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Major Real Estate Firms Among Defendants In 118 Data Privacy Lawsuits

Nearly a dozen real estate industry firms have been named as defendants in the 118 data privacy lawsuits filed in the Superior Court of New Jersey over the past 10 days by Atlas Data Privacy Corp.

The lawsuits allege that the defendants, which are referred to as “data brokers,” have violated a law that prohibits the disclosure of home addresses and unpublished home phone numbers for judges, law enforcement officers, prosecutors and their families.

CoStar, Zillow, RE/MAX, First American Financial, CoreLogic, Attom Data, Black Knight, Remine, PropertyRadar, Yardi and NJ Property Records have all recently found themselves on the defensive end of lawsuits alleging that they have violated Daniel’s Law

The law is named after Daniel Anderl, the son of a federal judge. In July 2020, Anderl was shot and killed by a gunman who had personal and political grievances against Anderl’s father. The gunman was able to find the home address of the federal judge through online companies that collect personal data. There are both federal and state versions of Daniel’s Law. 

The complaints, each of which are nearly identical, state that Atlas (an online platform that provides services like email to law enforcement officers, prosecutors, judges and other people covered by Daniel’s Law) is suing the firms on behalf of roughly 19,469 individuals covered under Daniel’s Law. 

According to the complaints, law enforcement personnel used the Atlas platform to send the defendants a written notice requesting that they stop disclosing their private information on one or more of the defendants’ sites. The plaintiffs allege that the defendants did not comply, prompting them to file the lawsuit. 

“This complaint seeks to protect those important rights, against companies brokering data and choosing profit and personal gain over a critical public interest and the unequivocal mandate of the law,” the complaints state.

“Companies in the business of disclosing this protected information have avoided accountability for far too long, proffering such information, including home addresses and unpublished home telephone numbers, without sufficient regard for the risks and consequences imposed upon individuals who serve critical judicial and law enforcement roles.”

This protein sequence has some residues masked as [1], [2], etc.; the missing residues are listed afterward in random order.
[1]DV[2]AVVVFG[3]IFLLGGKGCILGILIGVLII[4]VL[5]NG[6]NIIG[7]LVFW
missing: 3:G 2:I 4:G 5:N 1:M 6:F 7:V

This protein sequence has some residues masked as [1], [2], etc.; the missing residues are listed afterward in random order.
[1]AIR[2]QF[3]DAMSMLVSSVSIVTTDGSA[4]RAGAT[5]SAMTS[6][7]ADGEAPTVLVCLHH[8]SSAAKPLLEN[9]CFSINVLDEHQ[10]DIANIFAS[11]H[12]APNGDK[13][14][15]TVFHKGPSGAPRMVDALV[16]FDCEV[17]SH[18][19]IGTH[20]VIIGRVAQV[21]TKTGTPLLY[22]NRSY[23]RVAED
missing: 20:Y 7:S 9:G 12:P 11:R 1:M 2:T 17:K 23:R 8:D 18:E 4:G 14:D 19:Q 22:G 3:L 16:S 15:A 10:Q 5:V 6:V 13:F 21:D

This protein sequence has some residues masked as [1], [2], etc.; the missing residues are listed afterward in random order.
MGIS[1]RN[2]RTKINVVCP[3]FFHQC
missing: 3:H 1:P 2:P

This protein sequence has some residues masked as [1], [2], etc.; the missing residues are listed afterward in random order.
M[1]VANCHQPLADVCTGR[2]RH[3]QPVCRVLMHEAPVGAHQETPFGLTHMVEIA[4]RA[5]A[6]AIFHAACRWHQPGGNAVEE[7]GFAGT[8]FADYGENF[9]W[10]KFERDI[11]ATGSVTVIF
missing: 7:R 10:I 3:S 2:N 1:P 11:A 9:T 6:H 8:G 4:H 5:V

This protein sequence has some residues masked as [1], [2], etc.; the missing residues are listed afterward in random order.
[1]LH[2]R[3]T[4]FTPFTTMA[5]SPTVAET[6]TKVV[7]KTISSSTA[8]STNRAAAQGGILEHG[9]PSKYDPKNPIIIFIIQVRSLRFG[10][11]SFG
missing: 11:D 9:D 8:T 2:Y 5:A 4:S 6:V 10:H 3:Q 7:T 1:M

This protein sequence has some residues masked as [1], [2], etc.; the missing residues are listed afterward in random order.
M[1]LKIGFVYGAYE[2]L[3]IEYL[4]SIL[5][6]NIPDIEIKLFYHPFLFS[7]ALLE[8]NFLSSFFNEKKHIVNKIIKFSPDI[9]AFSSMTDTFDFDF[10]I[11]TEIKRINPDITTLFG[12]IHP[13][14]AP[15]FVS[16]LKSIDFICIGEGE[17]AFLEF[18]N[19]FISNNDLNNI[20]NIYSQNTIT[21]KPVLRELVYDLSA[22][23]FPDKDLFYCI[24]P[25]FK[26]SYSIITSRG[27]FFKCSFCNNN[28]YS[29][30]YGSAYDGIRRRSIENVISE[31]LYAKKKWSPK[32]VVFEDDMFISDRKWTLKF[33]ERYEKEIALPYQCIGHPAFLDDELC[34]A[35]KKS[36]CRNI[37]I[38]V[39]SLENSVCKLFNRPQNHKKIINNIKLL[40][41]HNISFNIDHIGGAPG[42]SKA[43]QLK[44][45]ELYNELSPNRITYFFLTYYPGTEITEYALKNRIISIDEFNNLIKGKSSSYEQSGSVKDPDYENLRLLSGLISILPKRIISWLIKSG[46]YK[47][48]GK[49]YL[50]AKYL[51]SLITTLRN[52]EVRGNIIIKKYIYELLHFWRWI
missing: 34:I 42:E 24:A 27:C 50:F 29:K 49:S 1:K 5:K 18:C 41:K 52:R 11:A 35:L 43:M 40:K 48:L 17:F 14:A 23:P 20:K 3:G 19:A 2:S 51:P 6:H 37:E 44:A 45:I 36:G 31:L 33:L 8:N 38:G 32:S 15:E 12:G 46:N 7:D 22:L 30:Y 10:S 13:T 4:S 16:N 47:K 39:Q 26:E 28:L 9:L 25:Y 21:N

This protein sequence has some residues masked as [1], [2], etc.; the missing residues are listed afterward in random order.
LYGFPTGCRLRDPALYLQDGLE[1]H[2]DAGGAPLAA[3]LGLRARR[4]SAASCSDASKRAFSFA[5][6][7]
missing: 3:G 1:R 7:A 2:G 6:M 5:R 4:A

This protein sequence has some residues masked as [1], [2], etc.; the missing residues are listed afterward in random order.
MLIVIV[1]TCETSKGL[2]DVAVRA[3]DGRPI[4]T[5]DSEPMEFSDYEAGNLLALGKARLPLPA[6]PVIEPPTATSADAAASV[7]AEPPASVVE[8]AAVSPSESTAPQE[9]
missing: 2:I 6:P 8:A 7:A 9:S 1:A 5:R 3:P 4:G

Courts are allowed to award up to $1,000 in actual damages for each violation of Daniel’s Law. Additionally, courts can award punitive damages if the plaintiffs are able to prove that the violation was willful or reckless. 

In addition to Atlas, the complaints name law enforcement officers and their family members as plaintiffs. The complaints allege that these plaintiffs received threatening phone calls and text messages after their phone numbers and addresses were shared via links to data broker sites.

In one instance, the leader of a criminal organization was reportedly found to possess images of the home of a police officer investigating the organization, as well as images of her child’s bedroom and playroom windows.

In another instance, a plaintiff claims that the Mara Salvatrucha-13 (MS-13) gang in New Jersey, whom the plaintiff was investigating, attempted to burn down her home while she was inside but mistakenly set fire to an adjacent building instead. 

RE/MAX declined the opportunity to comment and the other defendants did not return a request for comment.

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